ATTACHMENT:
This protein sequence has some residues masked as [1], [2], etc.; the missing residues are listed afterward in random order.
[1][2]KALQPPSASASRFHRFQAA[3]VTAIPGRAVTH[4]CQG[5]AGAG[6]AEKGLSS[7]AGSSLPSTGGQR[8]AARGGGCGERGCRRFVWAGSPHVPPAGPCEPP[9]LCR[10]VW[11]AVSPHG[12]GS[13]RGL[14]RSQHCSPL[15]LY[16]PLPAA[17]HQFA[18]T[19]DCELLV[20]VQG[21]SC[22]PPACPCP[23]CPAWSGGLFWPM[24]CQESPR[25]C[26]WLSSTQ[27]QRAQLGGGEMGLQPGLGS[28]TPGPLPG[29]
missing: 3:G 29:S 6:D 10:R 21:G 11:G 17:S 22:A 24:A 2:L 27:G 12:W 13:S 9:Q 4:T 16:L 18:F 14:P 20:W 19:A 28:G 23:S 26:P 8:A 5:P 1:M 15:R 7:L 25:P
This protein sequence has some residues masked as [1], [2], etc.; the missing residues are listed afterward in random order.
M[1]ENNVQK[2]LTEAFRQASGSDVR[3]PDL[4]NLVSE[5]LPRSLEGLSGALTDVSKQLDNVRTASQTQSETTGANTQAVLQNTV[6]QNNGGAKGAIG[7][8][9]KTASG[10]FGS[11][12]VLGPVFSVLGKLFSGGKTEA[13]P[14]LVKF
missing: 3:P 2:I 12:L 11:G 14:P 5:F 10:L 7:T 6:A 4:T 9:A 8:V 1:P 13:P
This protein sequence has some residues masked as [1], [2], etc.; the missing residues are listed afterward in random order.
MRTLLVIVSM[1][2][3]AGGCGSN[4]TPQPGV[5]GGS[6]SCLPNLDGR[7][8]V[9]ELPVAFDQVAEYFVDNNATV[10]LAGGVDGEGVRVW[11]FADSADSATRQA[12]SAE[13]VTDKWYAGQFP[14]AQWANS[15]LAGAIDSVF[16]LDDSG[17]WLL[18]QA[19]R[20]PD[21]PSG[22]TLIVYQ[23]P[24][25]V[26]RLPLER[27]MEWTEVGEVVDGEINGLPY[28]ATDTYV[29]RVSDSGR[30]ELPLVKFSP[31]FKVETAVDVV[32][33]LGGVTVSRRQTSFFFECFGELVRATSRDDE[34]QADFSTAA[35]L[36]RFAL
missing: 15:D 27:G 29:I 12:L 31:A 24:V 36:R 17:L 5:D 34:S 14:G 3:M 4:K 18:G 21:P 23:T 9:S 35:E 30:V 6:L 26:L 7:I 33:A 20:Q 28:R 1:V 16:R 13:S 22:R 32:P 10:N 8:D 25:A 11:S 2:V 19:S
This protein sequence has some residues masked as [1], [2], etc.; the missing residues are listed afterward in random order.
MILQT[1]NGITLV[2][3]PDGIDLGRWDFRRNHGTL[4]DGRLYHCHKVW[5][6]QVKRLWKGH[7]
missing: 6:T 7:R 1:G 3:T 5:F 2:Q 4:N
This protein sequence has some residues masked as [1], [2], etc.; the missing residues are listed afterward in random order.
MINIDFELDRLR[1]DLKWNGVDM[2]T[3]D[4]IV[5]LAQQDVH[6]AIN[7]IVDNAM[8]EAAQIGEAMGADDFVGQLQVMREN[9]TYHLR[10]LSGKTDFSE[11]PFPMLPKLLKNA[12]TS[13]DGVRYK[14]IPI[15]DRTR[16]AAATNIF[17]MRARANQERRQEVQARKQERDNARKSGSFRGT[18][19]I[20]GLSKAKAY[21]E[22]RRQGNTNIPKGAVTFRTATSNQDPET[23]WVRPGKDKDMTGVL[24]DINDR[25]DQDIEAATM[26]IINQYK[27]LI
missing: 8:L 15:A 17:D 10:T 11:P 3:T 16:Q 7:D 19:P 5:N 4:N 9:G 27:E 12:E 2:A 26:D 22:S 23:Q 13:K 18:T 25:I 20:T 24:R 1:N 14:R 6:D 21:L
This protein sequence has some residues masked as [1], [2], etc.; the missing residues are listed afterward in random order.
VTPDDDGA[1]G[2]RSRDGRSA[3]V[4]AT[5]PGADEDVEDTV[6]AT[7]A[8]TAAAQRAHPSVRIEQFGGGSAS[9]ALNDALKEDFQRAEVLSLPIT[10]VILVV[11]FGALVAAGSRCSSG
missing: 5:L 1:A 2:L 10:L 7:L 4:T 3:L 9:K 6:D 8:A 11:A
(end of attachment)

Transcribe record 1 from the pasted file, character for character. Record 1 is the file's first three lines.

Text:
This protein sequence has some residues masked as [1], [2], etc.; the missing residues are listed afterward in random order.
[1][2]KALQPPSASASRFHRFQAA[3]VTAIPGRAVTH[4]CQG[5]AGAG[6]AEKGLSS[7]AGSSLPSTGGQR[8]AARGGGCGERGCRRFVWAGSPHVPPAGPCEPP[9]LCR[10]VW[11]AVSPHG[12]GS[13]RGL[14]RSQHCSPL[15]LY[16]PLPAA[17]HQFA[18]T[19]DCELLV[20]VQG[21]SC[22]PPACPCP[23]CPAWSGGLFWPM[24]CQESPR[25]C[26]WLSSTQ[27]QRAQLGGGEMGLQPGLGS[28]TPGPLPG[29]
missing: 3:G 29:S 6:D 10:R 21:G 11:G 17:S 22:A 24:A 2:L 27:G 12:W 13:S 9:Q 4:T 16:L 18:F 14:P 20:W 19:A 28:G 23:S 26:P 8:A 5:P 1:M 15:R 7:L 25:P